The latest nor’easter—which the Weather Channel named “Winter Storm Toby”—hit New York City yesterday, and while the worst case scenario of 18 inches of snow didn’t come to pass (phew), the storm did dump quire a bit of powder on the city. Snowfall began early in the morning, and didn’t let up until well after midnight.
According to the National Weather Service, the snowfall totals last night at the three major measuring points in NYC—JFK Airport, LaGuardia Airport, and Central Park’s Belvedere Castle—were all over eight inches, with the highest totals further out on Long Island, in Islip.
So what can we expect today? No snow, thankfully, but there will be all of the gross slush that floods city streets after a storm. (Watch out for big puddles.) The temperature could rise to 44 degrees, so melting is gonna happen.
We made it, New York. There is no more snow in the forecast today, and with a high of 46 degrees a lot of it will probably melt. That means a lot of slippery conditions, so use caution and be careful wherever you go. The low is 33. pic.twitter.com/LWjwbkk6Ag— NYC Mayor's Office (@NYCMayorsOffice) March 22, 2018
What does this all mean from a practical, go-about your day standpoint? A whole lot, and we have the full rundown here.
Mass transit is slowly getting back to normal
As of this morning, there are already problems—not weather-related, but still—on the New York City subway. (L trains were impacted by a fire on the tracks at Bedford Avenue.) But otherwise, subways are mostly back to normal, though that may change.
We’re experiencing minor weather-related service changes this morning. Some express lines are making local stops, and customers may experience slight delays. A huge thank you to NYC Transit staff for keeping our trains running 24/7 through the snow and sleet. pic.twitter.com/sBVDEvzEX0— NYCT Subway (@NYCTSubway) March 22, 2018
NYCT bus: Roads are still gross, which means bus service will almost certainly experience delays today; as of right now, limited bus service in Queens, Manhattan, the Bronx, and Brooklyn is still running local because of the weather.
Metro-North: Service is back to normal, though you can expect weather-related delays.
LIRR: Service is back to normal, but again, there are likely to be weather-related delays.
NJ Transit: Service is due to operate normally today, though there may be one-off problems related to the weather.
PATH: Back to normal, and no longer cross-honoring NJT tickets.
Citi Bike: Open, with “some reduction in station availability.”
NYC Ferry: All routes are back to normal.
Port Authority: The bus terminal is open, and most routes are running normally.
Public schools are open
⚠️ UPDATE: NYC Public Schools will be OPEN tomorrow, Thursday, March 22, 2018. All programs will operate as scheduled.— NYC Public Schools (@NYCSchools) March 21, 2018
Flights are still likely to be canceled or delayed
Even though the storm itself has passed, airports are currently dealing with its aftereffects—which means that flights may still be canceled, and there could be delays or other issues as they dig out.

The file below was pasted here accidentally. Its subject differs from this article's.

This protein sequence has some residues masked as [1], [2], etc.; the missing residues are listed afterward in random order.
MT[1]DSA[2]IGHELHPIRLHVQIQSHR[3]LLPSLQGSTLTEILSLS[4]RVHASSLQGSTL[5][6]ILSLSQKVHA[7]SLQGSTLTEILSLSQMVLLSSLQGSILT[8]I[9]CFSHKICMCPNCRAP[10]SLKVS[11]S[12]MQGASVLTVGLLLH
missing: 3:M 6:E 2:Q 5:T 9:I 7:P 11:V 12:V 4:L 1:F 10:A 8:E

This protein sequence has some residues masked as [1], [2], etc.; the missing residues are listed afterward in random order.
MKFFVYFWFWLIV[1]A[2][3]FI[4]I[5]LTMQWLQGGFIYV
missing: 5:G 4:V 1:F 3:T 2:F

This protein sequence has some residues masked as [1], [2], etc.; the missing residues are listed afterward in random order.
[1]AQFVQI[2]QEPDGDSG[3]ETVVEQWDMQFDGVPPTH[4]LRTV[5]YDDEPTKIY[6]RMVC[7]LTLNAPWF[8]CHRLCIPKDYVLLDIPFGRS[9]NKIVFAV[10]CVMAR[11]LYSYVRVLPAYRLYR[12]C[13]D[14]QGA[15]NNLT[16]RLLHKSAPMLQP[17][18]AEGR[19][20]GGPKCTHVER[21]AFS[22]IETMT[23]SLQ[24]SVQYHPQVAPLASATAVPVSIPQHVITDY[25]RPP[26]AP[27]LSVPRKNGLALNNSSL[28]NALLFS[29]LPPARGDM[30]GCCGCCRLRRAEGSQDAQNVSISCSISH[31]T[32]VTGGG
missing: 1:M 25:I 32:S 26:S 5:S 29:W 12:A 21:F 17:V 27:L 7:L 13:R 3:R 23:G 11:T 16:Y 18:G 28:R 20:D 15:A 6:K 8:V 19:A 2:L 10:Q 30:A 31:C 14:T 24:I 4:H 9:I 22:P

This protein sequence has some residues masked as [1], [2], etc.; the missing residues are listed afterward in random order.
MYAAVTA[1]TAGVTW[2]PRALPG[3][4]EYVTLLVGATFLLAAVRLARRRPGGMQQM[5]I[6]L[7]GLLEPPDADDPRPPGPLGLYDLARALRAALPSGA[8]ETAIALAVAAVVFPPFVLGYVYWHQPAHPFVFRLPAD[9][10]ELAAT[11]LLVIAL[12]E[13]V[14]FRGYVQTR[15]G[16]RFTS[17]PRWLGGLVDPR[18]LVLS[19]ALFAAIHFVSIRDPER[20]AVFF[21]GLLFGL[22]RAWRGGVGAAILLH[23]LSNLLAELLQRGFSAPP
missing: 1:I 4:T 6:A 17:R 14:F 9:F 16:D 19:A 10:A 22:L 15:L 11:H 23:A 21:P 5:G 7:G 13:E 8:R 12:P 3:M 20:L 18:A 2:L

Today is a recovery day for airlines at #JFK. There are more than 90 cancellations (8% of the normal daily schedule). Please check with your airline before coming to the airport.— Kennedy Airport (@JFKairport) March 22, 2018
Newark reports 130 cancellations so far, and at LaGuardia most airlines are operating as normal, though “weather conditions” have caused disruptions.
Amtrak trains are also canceled
A good number of trains in and out of New York Penn Station have been canceled—here’s the list straight from Amtrak:
SERVICE UPDATE: Due to the winter storm in the Northeast, we will continue modified service on Thurs. 3/22. Full service will be restored when weather conditions allow us to safely do so. Please continue to follow us for service updates. Details are outlined below. pic.twitter.com/7j3RqfPUOc— Amtrak Northeast (@AmtrakNEC) March 21, 2018
Alternate side parking is suspended
Alternate side parking has been suspended through today, though meter rules will remain in effect.
Parks and cultural institutions have reopened
Things are getting back to normal at the city’s green spaces and other cultural institutions:
Park update: The High Line will have a delayed opening on Thursday, March 22 while crews work to remove snow and ice. Stay tuned to Twitter for additional updates.— High Line (@highlinenyc) March 22, 2018
⚠️ SERVICE ALERT: All Queens Library locations will open on Thursday, March 22 at their regularly scheduled times. https://t.co/GJfo8rGvAS We look forward to seeing you, and please stay safe. ⚠️ pic.twitter.com/beN2pmSU3h— Queens Library (@QueensLibrary) March 22, 2018
Your best bet: Check with the place you were planning on visiting before heading out, in case of delayed openings or other changes.
Keep an eye on your heat and hot water
Your first instinct may be to stay indoors and burrow under a blanket, but what if the heat in your apartment isn’t working? Here’s everything you need to know.
Some NYCHA buildings were without heat and hot water yesterday, adding to the agency’s woes—but that was down to one building by 8 p.m.